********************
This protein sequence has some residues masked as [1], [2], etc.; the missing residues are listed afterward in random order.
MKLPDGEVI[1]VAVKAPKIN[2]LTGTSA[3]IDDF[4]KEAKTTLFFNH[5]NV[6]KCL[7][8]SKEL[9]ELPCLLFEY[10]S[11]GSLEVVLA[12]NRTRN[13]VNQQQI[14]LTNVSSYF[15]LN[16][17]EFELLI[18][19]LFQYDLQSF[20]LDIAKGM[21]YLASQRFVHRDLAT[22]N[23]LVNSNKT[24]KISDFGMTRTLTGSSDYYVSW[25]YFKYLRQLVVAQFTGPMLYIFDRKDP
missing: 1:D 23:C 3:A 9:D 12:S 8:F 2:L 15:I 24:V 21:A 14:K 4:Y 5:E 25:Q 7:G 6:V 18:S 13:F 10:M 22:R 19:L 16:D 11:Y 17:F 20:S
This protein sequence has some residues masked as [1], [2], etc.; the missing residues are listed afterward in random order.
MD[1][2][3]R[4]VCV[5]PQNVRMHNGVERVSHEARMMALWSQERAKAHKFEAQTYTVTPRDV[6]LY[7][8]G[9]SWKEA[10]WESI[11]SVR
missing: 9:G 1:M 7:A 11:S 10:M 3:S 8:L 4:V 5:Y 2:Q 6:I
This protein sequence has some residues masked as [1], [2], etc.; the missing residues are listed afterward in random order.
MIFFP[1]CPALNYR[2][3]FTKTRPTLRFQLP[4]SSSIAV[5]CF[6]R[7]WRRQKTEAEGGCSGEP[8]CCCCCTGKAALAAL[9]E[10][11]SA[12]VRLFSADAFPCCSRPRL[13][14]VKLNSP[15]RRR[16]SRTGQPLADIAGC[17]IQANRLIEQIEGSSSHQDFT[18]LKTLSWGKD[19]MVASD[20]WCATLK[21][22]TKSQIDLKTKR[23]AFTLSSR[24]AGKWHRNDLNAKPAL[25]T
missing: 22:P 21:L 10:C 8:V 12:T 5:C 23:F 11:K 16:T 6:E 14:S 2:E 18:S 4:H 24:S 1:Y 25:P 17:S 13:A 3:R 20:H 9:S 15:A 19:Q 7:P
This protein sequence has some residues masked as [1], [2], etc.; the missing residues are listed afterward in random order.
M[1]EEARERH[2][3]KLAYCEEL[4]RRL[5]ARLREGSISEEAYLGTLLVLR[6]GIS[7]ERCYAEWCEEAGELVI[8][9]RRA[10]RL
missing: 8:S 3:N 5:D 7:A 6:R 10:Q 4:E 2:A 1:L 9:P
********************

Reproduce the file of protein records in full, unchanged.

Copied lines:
This protein sequence has some residues masked as [1], [2], etc.; the missing residues are listed afterward in random order.
MKLPDGEVI[1]VAVKAPKIN[2]LTGTSA[3]IDDF[4]KEAKTTLFFNH[5]NV[6]KCL[7][8]SKEL[9]ELPCLLFEY[10]S[11]GSLEVVLA[12]NRTRN[13]VNQQQI[14]LTNVSSYF[15]LN[16][17]EFELLI[18][19]LFQYDLQSF[20]LDIAKGM[21]YLASQRFVHRDLAT[22]N[23]LVNSNKT[24]KISDFGMTRTLTGSSDYYVSW[25]YFKYLRQLVVAQFTGPMLYIFDRKDP
missing: 1:D 23:C 3:A 9:D 12:S 8:F 2:L 15:I 24:V 21:A 14:K 4:Y 5:E 25:Q 7:G 6:V 18:S 13:F 10:M 22:R 19:L 16:D 11:Y 17:F 20:S
This protein sequence has some residues masked as [1], [2], etc.; the missing residues are listed afterward in random order.
MD[1][2][3]R[4]VCV[5]PQNVRMHNGVERVSHEARMMALWSQERAKAHKFEAQTYTVTPRDV[6]LY[7][8]G[9]SWKEA[10]WESI[11]SVR
missing: 9:G 1:M 7:A 11:S 10:M 3:S 8:L 4:V 5:Y 2:Q 6:I
This protein sequence has some residues masked as [1], [2], etc.; the missing residues are listed afterward in random order.
MIFFP[1]CPALNYR[2][3]FTKTRPTLRFQLP[4]SSSIAV[5]CF[6]R[7]WRRQKTEAEGGCSGEP[8]CCCCCTGKAALAAL[9]E[10][11]SA[12]VRLFSADAFPCCSRPRL[13][14]VKLNSP[15]RRR[16]SRTGQPLADIAGC[17]IQANRLIEQIEGSSSHQDFT[18]LKTLSWGKD[19]MVASD[20]WCATLK[21][22]TKSQIDLKTKR[23]AFTLSSR[24]AGKWHRNDLNAKPAL[25]T
missing: 22:P 21:L 10:C 8:V 12:T 5:C 23:F 11:K 16:T 6:E 14:S 2:E 18:S 4:H 24:S 1:Y 25:P 17:S 13:A 3:R 20:H 9:S 15:A 19:Q 7:P
This protein sequence has some residues masked as [1], [2], etc.; the missing residues are listed afterward in random order.
M[1]EEARERH[2][3]KLAYCEEL[4]RRL[5]ARLREGSISEEAYLGTLLVLR[6]GIS[7]ERCYAEWCEEAGELVI[8][9]RRA[10]RL
missing: 8:S 3:N 5:D 7:A 6:R 10:Q 4:E 2:A 1:L 9:P